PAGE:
The point is that the public, which never tires of criticizing the bureaucrats and high-ranking corrupt officials in the government, has itself grown so accustomed to permanent, everyday corruption that it now feels most comfortable living in these conditions. Having lost track of the moral and ethical principles that once guided his actions, the average Russian long ago got used to wheeling and dealing over the most insignificant things in order to get around the law.  
In their defense, people commonly observe that its impossible to play by the rules in this country. The average Ivan has no choice but to shuck and jive, grease a few palms and dodge taxes by insisting that he really does live on the miniscule above-board income that he reports to the government.  
Theres a lot to this explanation, of course. Many Russian laws, rules and regulations seem to have been designed with the express purpose of lining the pockets of our public servants. But we all know perfectly well that people will prefer to bend the rules even when theres no compelling reason to do so.  
The kickbacks and straight-out theft of taxpayer money that we all assume will occur when Gazproms deal with Ukraine goes into effect are simply the norm in Russian business. And the discrepancy between laws on paper and in practice is a hard-and-fast rule in every aspect of Russian life.  
Russian folk sayings are often revealing, and there is one of real wisdom for us today: "The fish rots from the head." Indeed, the head of Russian society rotted a long time ago. What were reluctant to admit at this stage in our development is that the whole fish is now rotten, right down to the tail.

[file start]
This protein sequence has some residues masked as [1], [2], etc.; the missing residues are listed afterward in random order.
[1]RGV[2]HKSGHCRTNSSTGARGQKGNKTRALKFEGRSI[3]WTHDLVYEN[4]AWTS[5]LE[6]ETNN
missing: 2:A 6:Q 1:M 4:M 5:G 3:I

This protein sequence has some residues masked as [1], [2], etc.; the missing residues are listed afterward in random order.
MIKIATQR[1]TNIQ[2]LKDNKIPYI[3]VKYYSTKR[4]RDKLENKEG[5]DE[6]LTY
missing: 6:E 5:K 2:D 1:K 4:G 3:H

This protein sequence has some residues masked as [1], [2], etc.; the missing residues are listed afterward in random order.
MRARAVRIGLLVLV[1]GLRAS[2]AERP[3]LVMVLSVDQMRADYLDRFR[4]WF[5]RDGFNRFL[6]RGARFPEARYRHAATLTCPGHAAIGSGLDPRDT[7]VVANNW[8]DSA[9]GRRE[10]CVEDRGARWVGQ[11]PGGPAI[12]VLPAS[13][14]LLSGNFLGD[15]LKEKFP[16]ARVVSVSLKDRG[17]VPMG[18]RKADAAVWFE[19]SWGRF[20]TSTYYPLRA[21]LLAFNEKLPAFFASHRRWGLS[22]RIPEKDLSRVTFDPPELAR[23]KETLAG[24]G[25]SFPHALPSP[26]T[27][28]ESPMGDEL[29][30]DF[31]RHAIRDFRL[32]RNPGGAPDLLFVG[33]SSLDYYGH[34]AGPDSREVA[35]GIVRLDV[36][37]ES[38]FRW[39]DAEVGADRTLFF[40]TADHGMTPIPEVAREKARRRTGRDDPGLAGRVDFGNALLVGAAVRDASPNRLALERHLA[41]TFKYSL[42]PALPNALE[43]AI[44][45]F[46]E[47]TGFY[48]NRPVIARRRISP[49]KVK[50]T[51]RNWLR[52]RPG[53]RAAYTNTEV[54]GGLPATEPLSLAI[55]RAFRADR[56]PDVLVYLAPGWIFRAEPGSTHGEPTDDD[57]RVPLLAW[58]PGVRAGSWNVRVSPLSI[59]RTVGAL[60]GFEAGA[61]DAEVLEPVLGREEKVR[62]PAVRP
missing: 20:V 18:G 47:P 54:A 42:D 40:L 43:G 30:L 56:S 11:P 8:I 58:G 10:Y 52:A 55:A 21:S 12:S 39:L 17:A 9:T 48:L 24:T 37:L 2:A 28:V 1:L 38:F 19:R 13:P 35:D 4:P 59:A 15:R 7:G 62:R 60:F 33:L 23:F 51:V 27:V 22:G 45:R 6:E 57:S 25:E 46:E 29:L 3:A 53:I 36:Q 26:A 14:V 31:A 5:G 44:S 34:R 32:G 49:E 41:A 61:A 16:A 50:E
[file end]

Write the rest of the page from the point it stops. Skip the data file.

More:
Advertising about Spain
All kind of information about Spain in my own web page

Fair use notice

The Toni Schönfelder Newsletter and website contains copyrighted material the use of which has not always been specifically authorised by the copyright owner. The material is being made available for purposes of education and discussion in order to better understand the complex nature of corruption in today's world. I believe this constitutes a "fair use" of any such copyrighted material as provided for in relevant national laws.

The material is distributed without profit to those who have expressed an interest in receiving the included information for research and educational purposes. If you wish to use copyrighted material from this site for purposes of your own that go beyond "fair use", you must obtain permission from the copyright owner. Toni Schönfelder cannot guarantee that the information contained in the Corruption News service is complete and correct or be liable for any loss incurred as a result of its use. Nor can Toni Schönfelder be responsible for any subsequent use of the material.

Denna sida är producerad av Toni Schönfelder. Avsändaren har inget ansvar för innehållet i sidor som är länkade -- allt material som finns i egen producerade sidorna får användas fritt och utan kostnad.

Esta página ha sido realizada por el Sr. D. Toni Schönfelder.Los realizadores de la página no se hacen responsables del contenido de las páginas enlazadas a la presente. Toda la información existente en las páginas de realización propia pueden ser utilizadas libremente y sin ningún tipo de coste.

This page has been produced by Mr Toni Schönfelder. The sender does not take any responsibility for the contents of the linked pages. The whole material in the own produced page can be used free of charge.